Cragowlet House is seriously stupendous. It’s one of those houses that is familiarly and brilliantly Scottish, making it the perfect base camp for a reunion of my good friends after having started our story in Edinburgh a few years back.
The Koa Tree Camp field lies somewhere near the Devon/Cornwall border. If it wasn’t clear- I’m a hardy Dorset girl. There’s a bit of semi-friendly, semi-aggressive beef between Devon/Dorset folk, so i’ll brush past the fact this place technically lay on the Devon side of the west country border lands. Instead I’ll focus on the fact that it is ruddy brilliant.
With the changing of the seasons comes a change in the sorts of adventures and encounters with the wild we might have. Days get impossibly short and the rains get determinedly prolific.
This is no excuse however not to dick about on a row boat at every opportunity that presents itself prior to the river turning to ice.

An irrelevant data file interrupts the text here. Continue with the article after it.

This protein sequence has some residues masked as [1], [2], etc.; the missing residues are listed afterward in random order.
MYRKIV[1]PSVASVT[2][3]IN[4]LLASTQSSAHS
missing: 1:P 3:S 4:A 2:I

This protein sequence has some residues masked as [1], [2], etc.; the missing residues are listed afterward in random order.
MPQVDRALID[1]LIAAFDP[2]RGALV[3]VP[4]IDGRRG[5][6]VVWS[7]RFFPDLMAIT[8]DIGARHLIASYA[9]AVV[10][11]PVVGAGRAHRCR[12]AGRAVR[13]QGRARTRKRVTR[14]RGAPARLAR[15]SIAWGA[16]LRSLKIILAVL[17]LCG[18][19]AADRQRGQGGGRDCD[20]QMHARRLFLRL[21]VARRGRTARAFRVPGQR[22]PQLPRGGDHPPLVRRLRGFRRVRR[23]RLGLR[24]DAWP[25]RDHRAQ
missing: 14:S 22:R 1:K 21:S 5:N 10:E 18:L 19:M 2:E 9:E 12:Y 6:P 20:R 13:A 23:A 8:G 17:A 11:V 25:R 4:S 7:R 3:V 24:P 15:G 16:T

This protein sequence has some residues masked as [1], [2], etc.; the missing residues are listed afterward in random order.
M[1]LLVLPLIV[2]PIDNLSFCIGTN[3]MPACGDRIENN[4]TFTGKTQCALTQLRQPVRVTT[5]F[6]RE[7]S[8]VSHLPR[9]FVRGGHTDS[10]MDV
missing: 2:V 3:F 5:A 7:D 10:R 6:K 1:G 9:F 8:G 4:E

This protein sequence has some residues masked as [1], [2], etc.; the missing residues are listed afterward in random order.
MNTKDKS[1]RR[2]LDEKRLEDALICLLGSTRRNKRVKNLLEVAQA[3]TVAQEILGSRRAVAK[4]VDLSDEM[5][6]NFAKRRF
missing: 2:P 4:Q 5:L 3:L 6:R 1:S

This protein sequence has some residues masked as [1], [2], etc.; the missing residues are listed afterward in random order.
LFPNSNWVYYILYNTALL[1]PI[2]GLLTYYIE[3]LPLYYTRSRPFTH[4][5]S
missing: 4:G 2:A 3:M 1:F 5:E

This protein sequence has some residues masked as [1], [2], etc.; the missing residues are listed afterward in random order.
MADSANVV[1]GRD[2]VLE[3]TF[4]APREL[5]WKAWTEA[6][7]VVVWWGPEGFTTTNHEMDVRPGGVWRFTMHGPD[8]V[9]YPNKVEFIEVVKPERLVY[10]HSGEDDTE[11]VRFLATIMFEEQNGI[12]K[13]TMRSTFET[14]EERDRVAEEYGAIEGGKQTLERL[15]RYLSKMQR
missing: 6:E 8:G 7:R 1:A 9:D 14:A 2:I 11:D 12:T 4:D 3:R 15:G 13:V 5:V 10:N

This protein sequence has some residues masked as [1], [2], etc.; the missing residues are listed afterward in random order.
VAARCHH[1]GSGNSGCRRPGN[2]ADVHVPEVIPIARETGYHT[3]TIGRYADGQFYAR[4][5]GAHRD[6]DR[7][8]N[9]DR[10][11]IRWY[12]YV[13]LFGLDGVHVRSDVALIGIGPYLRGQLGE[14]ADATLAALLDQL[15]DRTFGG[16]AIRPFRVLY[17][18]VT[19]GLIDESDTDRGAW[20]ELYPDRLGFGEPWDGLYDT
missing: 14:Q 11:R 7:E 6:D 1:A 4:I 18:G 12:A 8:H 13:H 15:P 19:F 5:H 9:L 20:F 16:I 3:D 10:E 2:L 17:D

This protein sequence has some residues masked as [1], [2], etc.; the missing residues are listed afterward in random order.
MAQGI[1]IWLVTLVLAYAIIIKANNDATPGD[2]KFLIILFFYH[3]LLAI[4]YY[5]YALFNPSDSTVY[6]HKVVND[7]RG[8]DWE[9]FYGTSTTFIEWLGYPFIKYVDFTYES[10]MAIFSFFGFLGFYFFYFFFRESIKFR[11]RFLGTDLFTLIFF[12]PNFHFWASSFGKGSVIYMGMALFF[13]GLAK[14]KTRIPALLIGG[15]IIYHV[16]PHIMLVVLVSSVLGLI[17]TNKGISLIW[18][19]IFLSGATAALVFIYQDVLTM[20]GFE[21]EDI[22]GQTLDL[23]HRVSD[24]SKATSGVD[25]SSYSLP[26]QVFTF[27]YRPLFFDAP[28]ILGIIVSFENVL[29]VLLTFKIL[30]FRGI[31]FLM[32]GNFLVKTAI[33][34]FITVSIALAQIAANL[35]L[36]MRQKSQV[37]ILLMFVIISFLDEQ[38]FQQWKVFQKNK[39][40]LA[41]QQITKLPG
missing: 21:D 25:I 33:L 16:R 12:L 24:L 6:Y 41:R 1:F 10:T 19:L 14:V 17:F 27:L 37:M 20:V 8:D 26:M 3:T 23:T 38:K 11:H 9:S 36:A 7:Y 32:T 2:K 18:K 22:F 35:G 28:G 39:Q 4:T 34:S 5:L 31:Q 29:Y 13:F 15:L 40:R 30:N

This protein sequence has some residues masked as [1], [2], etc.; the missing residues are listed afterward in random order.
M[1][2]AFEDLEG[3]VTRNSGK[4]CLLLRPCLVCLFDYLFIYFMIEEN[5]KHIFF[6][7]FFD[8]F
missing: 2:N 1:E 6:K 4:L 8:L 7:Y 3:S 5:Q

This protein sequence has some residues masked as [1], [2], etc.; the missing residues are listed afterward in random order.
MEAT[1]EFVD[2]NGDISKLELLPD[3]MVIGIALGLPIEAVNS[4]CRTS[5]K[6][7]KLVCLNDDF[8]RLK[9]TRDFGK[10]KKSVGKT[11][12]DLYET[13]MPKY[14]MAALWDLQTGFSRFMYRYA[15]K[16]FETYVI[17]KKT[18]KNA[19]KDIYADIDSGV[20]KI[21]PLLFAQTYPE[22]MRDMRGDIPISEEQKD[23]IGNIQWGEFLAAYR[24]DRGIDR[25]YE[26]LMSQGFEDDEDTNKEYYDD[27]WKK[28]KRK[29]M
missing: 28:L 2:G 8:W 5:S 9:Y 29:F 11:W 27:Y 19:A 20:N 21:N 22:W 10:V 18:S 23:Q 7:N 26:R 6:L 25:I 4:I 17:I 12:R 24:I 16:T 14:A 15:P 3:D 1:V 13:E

The rumours go that Scotland is home to a whole bunch of Gods.
Being the very homestead of the deities is one reason for the stonking badge it’s been given of ‘God’s Country.’ The other reason is one you will only make sense of once you have wound your way in to the highlands for yourself.
There’s a magic in those mountains- a magic that would bamboozle even Bilbo, Frodo and co.
(And their ain’t no higher praise than the hobbit seal of approval).
The great thing about winding up the river Frome from Poole Harbour and in to Wareham is that the end point is a pub.
That’s assuming your vessel won’t fit under the bridge. If you are traversing the water way by kayak then you can definitely keep right on going after a quick pint at The Old Granary all the way to, well, the river source I imagine.
That’s one great thing.